TriMet has appointed Doug Kelsey as their new General Manager. Neil McFarlane stepped down last month, after serving in the top role for the Portland region’s transit agency for nearly a decade. A few weeks ago, The Oregonian conducted an exit interview with McFarlane. His comments are instructive and they help illuminate the disconnect between our region’s bold aspirations for twenty-first century infrastructure and the governing agencies that appear too hamstrung by ineffective transparency and accountability measures to provide the services our region wants.
His comments about a certain freeway project caught my eye:
Q: Last year, you spoke in support of several highway expansion projects as part of a proposed TriMet ballot measure. Do you think those projects are a good idea in the absence of a transit project, or a political necessity to get the transit project through?
A: I talked about them as a basket, but I do think those are good projects. TriMet has always advanced sort of a multimodal agenda and recognized that we’re part of the solution, not the only solution.
Candidly, I sometimes still don’t get some of the objection to a project like Rose Quarter. [A $450 million proposal would add auxiliary lanes and shoulders to Interstate 5 through the Rose Quarter.] We’re essentially widening a pinch point to be reasonable in terms of the ons and offs, and movements from one freeway to another.
We expect that the top brass at TriMet at least possess passing familiarity with our coalition’s opposition to this mega-project. We’ve rehashed our talking points to anyone who will listen, and will likely do so for years to come until the region’s leaders come to their senses.
Instead, we’ll speak, you know, candidly, about the absurdity of TriMet’s willingness to be an accomplice to this boondoggle, and what it says about the agency’s current priorities and understanding of our region’s forthcoming mobility challenges.
Candidly, the reallocation of billions of taxpayer subsidies into transportation investments that serve our communities better than freeways is nothing short of imperative for the success of our region’s myriad public health, climate, housing, congestion relief and anti-poverty initiatives. Any transportation investment that doesn’t start with the explicit intention to chip away at automobile use as the primary method to access jobs, education, and shopping has significant consequences for a planet with literal melting ice caps, a region with worsening congestion, and a city ostensibly committed to equity. Perpetuating the continued necessity of automobile ownership is especially unhelpful to the growing number of people in our region who are unable to own or operate a car due to age, (dis)ability, citizenship, or cost. With our changing (and aging) demographics, the number of Oregonians in these categories will only increase (to say nothing about waning consumer preference or the rise of autonomous vehicles).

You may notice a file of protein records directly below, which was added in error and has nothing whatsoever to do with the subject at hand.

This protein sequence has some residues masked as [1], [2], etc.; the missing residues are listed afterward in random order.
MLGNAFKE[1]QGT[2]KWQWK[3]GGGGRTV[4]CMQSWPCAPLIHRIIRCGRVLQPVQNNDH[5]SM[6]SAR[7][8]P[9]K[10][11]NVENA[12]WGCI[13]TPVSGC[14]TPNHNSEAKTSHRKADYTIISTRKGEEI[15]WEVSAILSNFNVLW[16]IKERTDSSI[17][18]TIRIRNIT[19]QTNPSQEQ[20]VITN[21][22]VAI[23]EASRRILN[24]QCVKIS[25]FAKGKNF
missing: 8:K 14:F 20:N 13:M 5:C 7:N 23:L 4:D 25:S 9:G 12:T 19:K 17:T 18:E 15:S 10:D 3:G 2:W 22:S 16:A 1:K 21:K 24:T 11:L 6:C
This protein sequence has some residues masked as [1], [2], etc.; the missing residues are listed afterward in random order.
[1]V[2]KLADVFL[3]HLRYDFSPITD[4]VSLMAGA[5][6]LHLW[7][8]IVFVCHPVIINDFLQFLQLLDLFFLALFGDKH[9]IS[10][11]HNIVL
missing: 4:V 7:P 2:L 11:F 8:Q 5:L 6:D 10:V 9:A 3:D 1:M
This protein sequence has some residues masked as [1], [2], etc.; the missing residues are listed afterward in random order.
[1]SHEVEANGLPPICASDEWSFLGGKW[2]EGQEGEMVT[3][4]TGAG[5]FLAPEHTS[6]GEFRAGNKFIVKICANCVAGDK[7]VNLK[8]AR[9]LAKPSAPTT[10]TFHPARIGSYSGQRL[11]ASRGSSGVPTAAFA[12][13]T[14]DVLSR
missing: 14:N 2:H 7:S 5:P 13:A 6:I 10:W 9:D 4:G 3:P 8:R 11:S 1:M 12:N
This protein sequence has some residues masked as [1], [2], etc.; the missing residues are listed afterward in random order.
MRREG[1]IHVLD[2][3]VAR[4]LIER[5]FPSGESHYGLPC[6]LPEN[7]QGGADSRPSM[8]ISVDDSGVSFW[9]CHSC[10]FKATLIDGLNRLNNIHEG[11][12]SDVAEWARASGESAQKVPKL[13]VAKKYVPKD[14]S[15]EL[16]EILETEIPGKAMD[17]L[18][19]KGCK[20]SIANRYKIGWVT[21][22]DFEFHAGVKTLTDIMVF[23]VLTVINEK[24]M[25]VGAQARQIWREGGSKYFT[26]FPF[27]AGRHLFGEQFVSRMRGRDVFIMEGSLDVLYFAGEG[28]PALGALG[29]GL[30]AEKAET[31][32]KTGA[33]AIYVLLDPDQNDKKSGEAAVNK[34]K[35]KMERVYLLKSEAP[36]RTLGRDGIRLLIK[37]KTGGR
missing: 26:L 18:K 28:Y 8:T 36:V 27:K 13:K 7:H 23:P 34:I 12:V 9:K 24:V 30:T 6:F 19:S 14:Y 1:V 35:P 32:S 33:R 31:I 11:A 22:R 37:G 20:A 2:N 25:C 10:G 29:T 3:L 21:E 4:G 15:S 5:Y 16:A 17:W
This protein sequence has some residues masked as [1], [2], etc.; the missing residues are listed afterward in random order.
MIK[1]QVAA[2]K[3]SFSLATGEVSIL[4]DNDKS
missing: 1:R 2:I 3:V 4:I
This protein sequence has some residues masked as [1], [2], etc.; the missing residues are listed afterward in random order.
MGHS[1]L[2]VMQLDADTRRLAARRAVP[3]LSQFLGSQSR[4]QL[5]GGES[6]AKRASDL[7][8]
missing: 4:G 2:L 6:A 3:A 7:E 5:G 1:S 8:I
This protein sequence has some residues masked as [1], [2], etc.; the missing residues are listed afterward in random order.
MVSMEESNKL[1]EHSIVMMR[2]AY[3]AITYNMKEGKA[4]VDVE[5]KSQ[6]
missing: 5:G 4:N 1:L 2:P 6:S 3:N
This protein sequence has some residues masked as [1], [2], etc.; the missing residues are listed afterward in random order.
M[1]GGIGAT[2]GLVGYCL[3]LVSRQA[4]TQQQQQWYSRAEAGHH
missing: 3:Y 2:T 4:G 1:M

Why does this matter? Well, candidly, TriMet’s general “¯\_(ツ)_/¯” stance about ODOT’s continued push for this outdated infrastructure is all the more baffling because it’s TriMet’s employees, customers, and the agency itself who stand to benefit the most from any removal of this antiquated, vestigial subsidy.
Every dollar our region wrestles away from ODOT’s freeway expansion plans is a dollar we can spend on infrastructure that addresses these anti-poverty, climate and public health initiatives. Whether spent on mammoth undertakings like a downtown light rail tunnel or on humble, smaller investments like bus-priority intersections or curb cuts, this paradigm shift makes TriMet that much more alluring as an option for Oregonians’ daily errands. $450 million represents a cost of over 7 times Portland’s 2016 municipal gas tax, nearly twice the affordable housing bond, nearly 1,000,000 curb cuts and 100,000 pedestrian signals or approximately $430 for every Oregon family of four. TriMet expects to make $120 million off of farebox revenue in 2017; the funds for this freeway expansion could fund free passes for TriMet’s current riders for almost four years. An agency that championed its ridership and stated role as a literal and metaphorical regional connector should advocate for more thorough skepticism of ODOT’s needlessly counterproductive freeway expansion boondoggles that both explicitly and implicitly hinder TriMet’s capacity to serve their customers.